Assigning Public IP to a VLAN
Is it possible to assign a public IP address to a VLAN that uses a separate router?
We manage service offices and at the moment, we use VLANs to manage the network. If a client wants to use their own router and have a public IP address, we create a policy to forward all traffic to an IP address within their VLAN and get them to set up their router this way.
Example: Client A
Static IP: 22.214.171.124 (made up IP)
ANY traffic to 126.96.36.199, route to 10.0.0.2
The client sets up their router IP to 10.0.0.2 with the gateway as 10.0.0.1 and everything works perfectly fine.
My question is, how can I set this up so that the client will use the public IP address on their routers WAN interface as opposed to using the VLAN Internal IP?
If I'm understanding the current setup correctly, you have external static IP's NATted to client routers on internal VLANs, which use private addressing.
It sounds like you want to switch to an arrangement where they have their own public range per VLAN. I think that's technically doable, assuming you have enough public address space. You would need to subdivide that into /30's at minimum to create circuit subnets with each client. As long as the overall public address space is being routed to a firewall external IP, it could in turn allow that traffic in to the more specific client subnets by policy configuration.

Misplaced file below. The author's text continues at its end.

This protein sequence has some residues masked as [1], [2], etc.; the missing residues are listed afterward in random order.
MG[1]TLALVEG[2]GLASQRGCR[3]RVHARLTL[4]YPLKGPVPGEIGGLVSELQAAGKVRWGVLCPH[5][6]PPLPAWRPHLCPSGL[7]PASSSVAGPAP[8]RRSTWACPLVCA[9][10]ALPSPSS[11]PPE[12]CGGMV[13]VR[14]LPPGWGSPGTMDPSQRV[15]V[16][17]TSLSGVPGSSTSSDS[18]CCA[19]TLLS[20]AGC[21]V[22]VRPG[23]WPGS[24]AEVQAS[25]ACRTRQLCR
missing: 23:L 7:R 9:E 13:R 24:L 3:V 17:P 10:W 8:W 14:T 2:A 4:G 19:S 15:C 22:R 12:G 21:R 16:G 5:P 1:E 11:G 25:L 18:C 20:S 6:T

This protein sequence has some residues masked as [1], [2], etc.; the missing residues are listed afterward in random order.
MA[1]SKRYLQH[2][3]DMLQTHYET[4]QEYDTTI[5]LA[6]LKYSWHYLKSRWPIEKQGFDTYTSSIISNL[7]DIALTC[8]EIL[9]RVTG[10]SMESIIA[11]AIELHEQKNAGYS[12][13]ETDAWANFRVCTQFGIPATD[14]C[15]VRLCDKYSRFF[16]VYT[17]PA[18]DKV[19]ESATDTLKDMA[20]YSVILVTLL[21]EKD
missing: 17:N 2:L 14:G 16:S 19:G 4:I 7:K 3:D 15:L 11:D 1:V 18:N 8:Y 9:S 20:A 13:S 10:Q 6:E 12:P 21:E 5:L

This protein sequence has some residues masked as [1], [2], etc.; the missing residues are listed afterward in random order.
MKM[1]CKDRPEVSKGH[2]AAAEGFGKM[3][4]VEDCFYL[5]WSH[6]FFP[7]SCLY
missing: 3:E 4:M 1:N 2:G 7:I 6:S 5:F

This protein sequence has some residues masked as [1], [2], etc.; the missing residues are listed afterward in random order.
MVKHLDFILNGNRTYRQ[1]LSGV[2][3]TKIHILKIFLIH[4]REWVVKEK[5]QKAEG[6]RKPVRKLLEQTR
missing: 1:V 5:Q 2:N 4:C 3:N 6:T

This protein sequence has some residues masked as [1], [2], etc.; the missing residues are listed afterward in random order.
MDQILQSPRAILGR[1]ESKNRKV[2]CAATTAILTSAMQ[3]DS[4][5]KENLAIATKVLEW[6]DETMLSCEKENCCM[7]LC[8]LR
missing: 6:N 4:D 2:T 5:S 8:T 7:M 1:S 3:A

A diagram of what you have in mind might be helpful.
Another possible option is to use drop-in mode.
There are a number of limitations to drop-in mode, but it does support non-tagged VLANs.
With drop-in mode, you can assign a unused public IP addr to an internal device, such as a server or internal firewall.
The Drop-In mode doesn't really work because we need to be able to assign VLANs to customers who doesn't want static public IPs.
As for supernetting, I wonder if adding the supernetted subnet as a secondary IP to the VLAN would allow me to achieve what I want. Otherwise, I think an L3 switch may be required for this.
If you have a public range, you could assign it to a single VLAN (though you may need to work out a new non-overlapping range from the ISP for the Firebox external IP), then perhaps have customer NAT routers on that VLAN, each with a different IP. Their routers' external interfaces will all be on the same broadcast domain however. Not sure if that would be considered a problem or not in this setup, at your discretion.